you know, there's a scene in Die Hard where Dwayne T. Robinson grabs the phone and starts giving McClane a hard time even though they're ostensibly on the same side and McClane tells him:

if you're not a part of the solution, you're a part of the problem. Quit being a part of the fucking problem

Our country is incredibly polarized and partisan and we need to work towards common ground, *together* if we're going to have any hope whatsoever of pulling ourselves out of this tailspin. Quit being part of the fucking problem.
posted by nathancaswell at 3:22 PM on February 9, 2012 [3 favorites]


Long time lurker who signed up to comment on this thread because it hits close to home.

I think I can add a little information regarding Maureen's character as a person in general, independent of her party affiliation. I knew Maureen when we were youngsters. One of her brothers is a very close friend. I also knew her deceased husband and was greatly saddened when he died.

My older brother was mentally handicapped. His "retardation" was severe enough to be immediately noticeable by any observer, but not so severe that my brother, himself, was not conscious of his "differences." To be frank, my brother's circumstances were heartbreaking. He had no chance for a normal life and he knew it. He occasionally wept in frustration. I occasionally got in fist-fights because teenagers and young adults can be so cruel at times.

Maureen and Kelly (her at-that-time future husband whom she so eloquently mentions in her speech) befriended my brother and were very kind and gentle towards him. My brother was quite upset when they moved to Washington. I'm on the verge of tears right now just thinking about those days.

It's easy to suspect motive and to pigeonhole folks according to their political affiliation. It's easy to speculate about theoretical self-interest and how this translates in the political sphere. I do it myself.

I imagine that Maureen is no saint--who among us is? That said, I have no doubt that she is fundamentally a nice person interested in doing "Good" in life, according to her lights. That she and I are on opposite sides of the aisle makes no difference to me. She earned my respect and regard decades ago. More power to her.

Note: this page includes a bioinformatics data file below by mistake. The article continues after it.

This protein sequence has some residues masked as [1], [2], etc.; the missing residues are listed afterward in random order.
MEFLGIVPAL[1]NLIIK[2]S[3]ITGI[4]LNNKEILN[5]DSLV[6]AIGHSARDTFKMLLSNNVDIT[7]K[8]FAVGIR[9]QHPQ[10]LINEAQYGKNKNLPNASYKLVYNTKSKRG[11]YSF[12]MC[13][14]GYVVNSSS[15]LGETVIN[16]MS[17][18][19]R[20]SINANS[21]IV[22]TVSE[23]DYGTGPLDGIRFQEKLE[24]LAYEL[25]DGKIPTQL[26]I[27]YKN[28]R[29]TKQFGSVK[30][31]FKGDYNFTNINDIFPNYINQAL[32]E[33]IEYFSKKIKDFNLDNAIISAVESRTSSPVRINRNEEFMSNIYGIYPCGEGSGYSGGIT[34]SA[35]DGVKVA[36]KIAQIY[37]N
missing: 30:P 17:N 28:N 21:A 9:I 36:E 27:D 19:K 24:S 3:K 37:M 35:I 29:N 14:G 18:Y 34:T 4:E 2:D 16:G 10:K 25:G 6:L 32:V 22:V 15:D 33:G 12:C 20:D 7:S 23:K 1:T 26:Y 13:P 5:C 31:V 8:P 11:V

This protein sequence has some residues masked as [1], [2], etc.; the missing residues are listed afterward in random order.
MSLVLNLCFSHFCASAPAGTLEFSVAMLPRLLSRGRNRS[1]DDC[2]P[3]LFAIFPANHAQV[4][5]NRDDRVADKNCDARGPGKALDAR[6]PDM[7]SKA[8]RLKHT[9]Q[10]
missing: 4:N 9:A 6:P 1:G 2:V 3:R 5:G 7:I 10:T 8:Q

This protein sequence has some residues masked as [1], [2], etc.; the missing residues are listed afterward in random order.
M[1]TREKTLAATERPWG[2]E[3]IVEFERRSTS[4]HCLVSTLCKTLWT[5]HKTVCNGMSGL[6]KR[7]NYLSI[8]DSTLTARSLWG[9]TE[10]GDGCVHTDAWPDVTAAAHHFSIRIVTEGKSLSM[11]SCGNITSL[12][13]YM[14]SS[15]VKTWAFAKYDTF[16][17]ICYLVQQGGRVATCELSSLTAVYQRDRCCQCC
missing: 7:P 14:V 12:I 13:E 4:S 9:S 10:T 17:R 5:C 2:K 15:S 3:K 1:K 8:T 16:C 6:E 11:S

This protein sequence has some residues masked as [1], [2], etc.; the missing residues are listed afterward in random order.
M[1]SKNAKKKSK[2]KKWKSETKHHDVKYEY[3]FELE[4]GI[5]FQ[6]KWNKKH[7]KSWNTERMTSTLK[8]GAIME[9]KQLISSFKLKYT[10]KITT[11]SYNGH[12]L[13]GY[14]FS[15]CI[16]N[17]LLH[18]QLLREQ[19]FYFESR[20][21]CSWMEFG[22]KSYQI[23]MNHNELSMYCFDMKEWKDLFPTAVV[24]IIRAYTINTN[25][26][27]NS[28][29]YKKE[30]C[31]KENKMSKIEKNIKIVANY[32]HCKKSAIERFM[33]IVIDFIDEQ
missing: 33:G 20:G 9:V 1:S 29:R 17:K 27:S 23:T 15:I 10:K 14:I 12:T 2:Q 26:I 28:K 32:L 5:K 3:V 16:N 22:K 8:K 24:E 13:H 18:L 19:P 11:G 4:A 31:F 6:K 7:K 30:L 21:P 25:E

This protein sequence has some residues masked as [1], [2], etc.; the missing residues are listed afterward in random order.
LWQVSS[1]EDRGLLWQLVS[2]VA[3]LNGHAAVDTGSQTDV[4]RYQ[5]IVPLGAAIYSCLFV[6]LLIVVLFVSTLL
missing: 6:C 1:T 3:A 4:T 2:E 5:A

posted by CincyBlues at 3:29 PM on February 9, 2012 [46 favorites]


CincyBlues, thanks for adding a firsthand character reference for Walsh and welcome to Metafilter!

I think it is somewhat natural for people on all sides of the political spectrum to question the motives of a politician because in the history of civilizations politicians have been known to tell us what they think we want to hear rather then what they really think.
posted by birdherder at 3:35 PM on February 9, 2012


Welcome CincyBlues, and thx for the further insights in this thread.
posted by dancestoblue at 3:43 PM on February 9, 2012


This makes me both happy and a little sad.

Happy because it's nice to hear a politician take a stand for equality and basic human decency.

Sad that this is still rare enough (on this issue, anyway) that everybody stops to take notice.

Now imagine your reaction if she were making this same speech, except the issue was marriage equality among different races. Or that women should be treated equally under the law.

But I guess you have to let these things run their course, and that it's too soon to call opponents of marriage equality what they are: immoral bigots who have no respect for common decency yet alone the civil rights and the American constitution. And they will be held in the same kind of contempt that we currently hold supporters of Jim Crow.
posted by Davenhill at 3:44 PM on February 9, 2012 [1 favorite]


I was really moved when she referred to her kids as a fringe benefit.
posted by phaedon at 3:59 PM on February 9, 2012


Please, is it at all fair to discuss whysomeone has the right stance?

Yes, it certainly is, because it doesn't scale.

If she's suddenly concerned with gay rights because it happens to affect her that's nice, but her range of experience is limited. Does she have any family members are are not white? Does she have any family members without health insurance? Does she have any family members who are poor, or are in prison? If she did maybe she'd care about them too, but those kinds of people with those kinds of family members tend not to be voted into office, and that tendency is doubled for those who get Republican nominations.